Chandler, Arizona, United States
There's an old saying. If you don't want someone to join a crowd, you ask them, "If everyone were jumping off of a cliff, would you?" Well, I have. So my answer would be "Yes". True story.
Profile continued . . .
Review of Upstream Color
with love from CRS @ 11:17 AM
this entry brought to you by nine inch nails, "copy of a"
Ordinarily I don't like describing plots when I write reviews other than a one or two sentence summary, but here it seems necessary. There is a drug dealer that has a pill, and inside this pill is a worm. The drug dealer then tazes and kidnaps a woman named Kris (played by Amy Seimetz), and gives her the pill by force. The worm in the pill, it turns out, causes the woman to be incredibly influenced by the power of suggestion, and the drug dealer, staying in her home, proceeds to distract her mind by forcing her into doing repetitive tasks. Over the course of several days as she starves and and is busied by writing down passages from Walden verbatim, she is coerced into removing all of her money from her bank accounts and giving it to the dealer.
All of this sounds much more horrific than the movie portrays it, directed with distance and detail-oriented purpose, a sort of weird, hazy, obsessive compulsive drug trip where you are simultaneously disturbed but trying to grasp at the meaning of what you're seeing.
When Kris meets a man, Jeff (played by the director, Shane Carruth) who is unaware that the same thing has happened to him, the movie reveals itself to be a metaphor on the complexities and rockiness of relationships. Sometimes we are attracted to someone and don't know why. Sometimes we are bad for one another. Sometimes, we choose people that have issues and problems that would be deal breakers, that would frighten us away if we weren't flawed and broken ourselves.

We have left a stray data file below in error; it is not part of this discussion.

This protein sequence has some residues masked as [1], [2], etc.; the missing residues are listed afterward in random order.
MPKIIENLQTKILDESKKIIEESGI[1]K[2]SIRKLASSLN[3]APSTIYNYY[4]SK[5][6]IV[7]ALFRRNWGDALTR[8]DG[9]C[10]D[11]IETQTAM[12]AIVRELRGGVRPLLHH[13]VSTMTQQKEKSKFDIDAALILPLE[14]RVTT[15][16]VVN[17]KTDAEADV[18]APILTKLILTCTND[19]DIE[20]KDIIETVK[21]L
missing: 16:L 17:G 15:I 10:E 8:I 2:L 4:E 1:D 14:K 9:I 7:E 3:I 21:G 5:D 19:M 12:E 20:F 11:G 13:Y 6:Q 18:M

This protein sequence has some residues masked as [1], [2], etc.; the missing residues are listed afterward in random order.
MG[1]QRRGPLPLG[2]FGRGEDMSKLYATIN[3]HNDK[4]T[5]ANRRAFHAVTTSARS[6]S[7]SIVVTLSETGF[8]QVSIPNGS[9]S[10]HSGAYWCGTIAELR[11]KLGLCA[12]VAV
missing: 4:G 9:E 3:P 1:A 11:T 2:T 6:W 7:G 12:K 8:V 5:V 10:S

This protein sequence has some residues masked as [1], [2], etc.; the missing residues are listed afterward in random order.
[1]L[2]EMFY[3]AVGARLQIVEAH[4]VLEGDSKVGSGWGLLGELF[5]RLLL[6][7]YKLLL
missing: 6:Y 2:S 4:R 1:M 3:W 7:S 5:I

Along the way we also spend time with a mysterious introvert known only as the Sampler who plays a key position in the whole worm-mind control plot, although exactly what he's doing is never explained. He is a lonely, curious figure, living vicariously through people, watching them from a distance and making up a life for them in his mind, hoping to learn what makes people tick, apparently unable to experience relationships on his own.
My problem after the credits rolled was why trying to figure out why Carruth (who directed Primer, a movie I've heard a lot about, but after seeing this, I'm that much more curious) chose this particular story to tell this metaphor. Relationships are a complicated thing, and while I would describe Upstream Color as beautiful, the story it's telling about relationships is messy, frightening, and unhappy. Yet it seems like there should be a less convoluted way to say the things that it wants to say in a way that is no less unconventional. It is directed in a detached, dream like state, but seems focused on the details being grounded in reality. Carruth appears to want to make a David Lynch movie, but the script he wrote is more Charlie Kaufman without any of the whimsy.
But as the days followed after having seen it, my mind kept coming back to Upstream Color. The way Seimetz's performance was the opposite of a manic pixie dream girl, a closed off, temperamental and unfriendly woman, like an abuse victim, and even when she opens up a little we still only see her soft side a briefly before she gets closed off again, paranoid of the world around her. The way Carruth was a broken man, not exactly trying to fix her, but willing to put up with her sometimes nonsensical freak outs because he understands her, because he relates with her in a way no one else can. I never got the answer to my question, why this approach? And while my own relationship with my wife isn't like theirs, I could still relate.
Upstream Color is a peculiar movie, and one could say that its metaphors are reaching when they didn't have to. It's strange that the movie relates people finding one another to pigs on a farm. The extended dream segments of the Sampler trying to vicariously connect to people can be baffling. I found myself frustrated that the movie was not either a Terrence Malik movie with no narrative whatever, nor a more concrete film; it straddled this weird in between. But it is beautiful, and effective where it matters most.